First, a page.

Reconciliation still possible for stalled education reform bill

Senate Democrats could still attempt to pass their robust student lending overhaul using a 51-vote budget maneuver called reconciliation.

Typically, lawmakers can only invoke the process to pass one piece of deficit-reducing legislation every year. While Democrats remain poised to reserve that channel as a last resort for their stalled healthcare reforms, top Democratic aides close to the process told The Hill on Thursday the higher education bill, too, is still a candidate.

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Basically, Democratic leaders could combine both their healthcare reforms and their student lending rules into one measure for consideration, and then pass the resulting package using reconciliation, those aides said.

However, it remains unclear whether such a move would improve the education bill's chances, a version of which passed the House last September.

Among other things, the legislation -- spearheaded in the Senate by Sen. Tom Harkin (D-Iowa) -- would eliminate private lenders from the federal lending market. But that reform -- which could save the federal government about $87 billion over 10 years -- has hardly satisfied lawmakers who reside in states that are also homes to the private loan companies themselves.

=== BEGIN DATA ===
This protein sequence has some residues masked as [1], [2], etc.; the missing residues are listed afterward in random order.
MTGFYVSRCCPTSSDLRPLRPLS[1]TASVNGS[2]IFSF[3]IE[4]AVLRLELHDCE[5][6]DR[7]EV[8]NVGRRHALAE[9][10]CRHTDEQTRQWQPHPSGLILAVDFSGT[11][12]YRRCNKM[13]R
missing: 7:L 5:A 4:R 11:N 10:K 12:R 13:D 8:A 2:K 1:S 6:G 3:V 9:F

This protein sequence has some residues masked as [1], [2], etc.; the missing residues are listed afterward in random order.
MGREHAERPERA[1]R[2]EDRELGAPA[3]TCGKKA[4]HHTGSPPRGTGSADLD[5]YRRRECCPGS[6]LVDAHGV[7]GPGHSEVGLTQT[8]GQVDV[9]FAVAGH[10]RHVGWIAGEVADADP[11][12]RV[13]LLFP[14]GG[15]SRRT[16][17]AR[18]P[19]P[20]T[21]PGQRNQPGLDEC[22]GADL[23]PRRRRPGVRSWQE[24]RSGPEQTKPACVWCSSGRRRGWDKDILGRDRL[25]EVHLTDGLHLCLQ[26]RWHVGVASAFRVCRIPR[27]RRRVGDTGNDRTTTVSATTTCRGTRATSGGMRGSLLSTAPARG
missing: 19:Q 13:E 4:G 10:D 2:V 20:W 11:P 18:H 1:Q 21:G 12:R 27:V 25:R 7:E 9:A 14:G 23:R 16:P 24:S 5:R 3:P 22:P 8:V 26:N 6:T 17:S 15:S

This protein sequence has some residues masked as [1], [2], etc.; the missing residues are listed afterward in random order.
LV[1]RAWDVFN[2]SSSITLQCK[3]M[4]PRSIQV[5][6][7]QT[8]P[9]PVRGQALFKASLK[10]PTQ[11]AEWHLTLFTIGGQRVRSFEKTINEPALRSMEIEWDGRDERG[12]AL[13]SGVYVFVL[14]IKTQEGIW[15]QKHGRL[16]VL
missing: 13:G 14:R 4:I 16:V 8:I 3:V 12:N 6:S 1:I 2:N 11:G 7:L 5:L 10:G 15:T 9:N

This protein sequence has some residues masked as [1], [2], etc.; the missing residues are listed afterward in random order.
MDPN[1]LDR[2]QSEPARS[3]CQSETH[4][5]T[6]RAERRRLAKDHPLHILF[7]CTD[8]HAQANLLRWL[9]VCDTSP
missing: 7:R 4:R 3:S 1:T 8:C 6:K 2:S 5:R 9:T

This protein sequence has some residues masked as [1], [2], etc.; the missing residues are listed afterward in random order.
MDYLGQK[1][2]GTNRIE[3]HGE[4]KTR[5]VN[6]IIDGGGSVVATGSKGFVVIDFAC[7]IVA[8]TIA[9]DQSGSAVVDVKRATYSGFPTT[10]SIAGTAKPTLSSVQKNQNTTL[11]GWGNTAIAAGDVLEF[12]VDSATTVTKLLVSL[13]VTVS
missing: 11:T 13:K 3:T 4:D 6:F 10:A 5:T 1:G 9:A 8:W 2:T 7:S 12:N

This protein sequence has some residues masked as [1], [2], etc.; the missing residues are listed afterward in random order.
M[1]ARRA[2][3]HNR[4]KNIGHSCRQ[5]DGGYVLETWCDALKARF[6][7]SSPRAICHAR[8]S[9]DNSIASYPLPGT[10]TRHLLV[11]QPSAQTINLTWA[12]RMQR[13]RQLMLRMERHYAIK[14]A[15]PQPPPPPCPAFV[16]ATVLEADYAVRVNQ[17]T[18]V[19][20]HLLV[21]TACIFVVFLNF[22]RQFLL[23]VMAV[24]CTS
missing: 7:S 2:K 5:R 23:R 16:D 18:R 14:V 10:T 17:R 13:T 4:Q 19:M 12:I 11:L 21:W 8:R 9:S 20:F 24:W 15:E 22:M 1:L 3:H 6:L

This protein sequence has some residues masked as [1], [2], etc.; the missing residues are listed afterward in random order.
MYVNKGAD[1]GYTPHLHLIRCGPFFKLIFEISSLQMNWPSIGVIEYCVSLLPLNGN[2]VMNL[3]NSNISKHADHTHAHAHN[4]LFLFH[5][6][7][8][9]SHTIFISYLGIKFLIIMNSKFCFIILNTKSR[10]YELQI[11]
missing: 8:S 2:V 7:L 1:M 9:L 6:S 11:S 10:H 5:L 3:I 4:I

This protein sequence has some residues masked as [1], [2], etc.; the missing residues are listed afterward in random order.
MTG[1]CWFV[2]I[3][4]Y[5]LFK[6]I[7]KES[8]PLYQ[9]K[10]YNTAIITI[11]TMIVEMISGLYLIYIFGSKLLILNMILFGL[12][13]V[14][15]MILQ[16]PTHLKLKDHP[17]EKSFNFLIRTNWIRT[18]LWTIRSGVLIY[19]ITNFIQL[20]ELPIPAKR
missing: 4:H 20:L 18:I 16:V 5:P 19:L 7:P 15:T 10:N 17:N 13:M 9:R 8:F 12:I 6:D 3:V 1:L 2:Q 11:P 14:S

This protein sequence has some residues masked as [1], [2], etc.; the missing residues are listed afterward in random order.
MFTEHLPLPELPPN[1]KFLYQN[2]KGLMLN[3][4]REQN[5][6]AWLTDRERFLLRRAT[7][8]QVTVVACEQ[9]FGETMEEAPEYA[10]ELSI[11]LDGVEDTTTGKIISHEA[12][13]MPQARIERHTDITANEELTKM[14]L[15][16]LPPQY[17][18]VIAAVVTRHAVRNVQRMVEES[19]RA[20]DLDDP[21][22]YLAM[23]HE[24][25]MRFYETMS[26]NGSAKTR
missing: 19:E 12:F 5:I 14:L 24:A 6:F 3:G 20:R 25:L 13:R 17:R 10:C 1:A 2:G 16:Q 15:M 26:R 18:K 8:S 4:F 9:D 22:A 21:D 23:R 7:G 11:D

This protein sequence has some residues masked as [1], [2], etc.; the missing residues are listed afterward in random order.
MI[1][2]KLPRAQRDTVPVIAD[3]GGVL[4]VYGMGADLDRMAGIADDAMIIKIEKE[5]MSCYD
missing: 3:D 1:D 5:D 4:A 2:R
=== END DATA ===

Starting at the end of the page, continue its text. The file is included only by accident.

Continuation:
Many of these Democrats, in particular, fear the exclusion of private companies from the federal lending program could result in lost jobs and investment within their constituencies -- a concern only magnified in political impact by this year's looming midterm elections.

Already, Sen. Ben Nelson (D-Neb.) -- who represents a state that is home to the sizable Nelnet loan company -- has signaled he would opposite such a reform on those grounds.

Other Democrats, including Florida Sen. Bill Nelson, Louisiana Sen. Mary Landrieu and Pennsylvania Sen. Bob Casey  were widely regarded last year as being on the fence or otherwise opposed to other parts of the bill.

And Sens. Evan Bayh (D-Ind.), Mark Pryor (D-Ark.) and Blanche Lincoln (D-Ark.) have each expressed some concern with some of the bill's components in letters this week. However, it is not immediately clear whether they would actively oppose the entire reform.

Their perspectives could change when Harkin, the bill's sponsor, unveils a draft in the Senate Health, Education, Labor and Pensions Committee later this year. But without their support, even the 51-vote reconciliation process could prove an exceptionally difficult hurdle for Democrats to overcome.

Nevertheless, Senate Democratic leaders have not yet reached a final decision on how to proceed with the student lending overhaul, mostly because they are still uncertain of how to pass healthcare reform.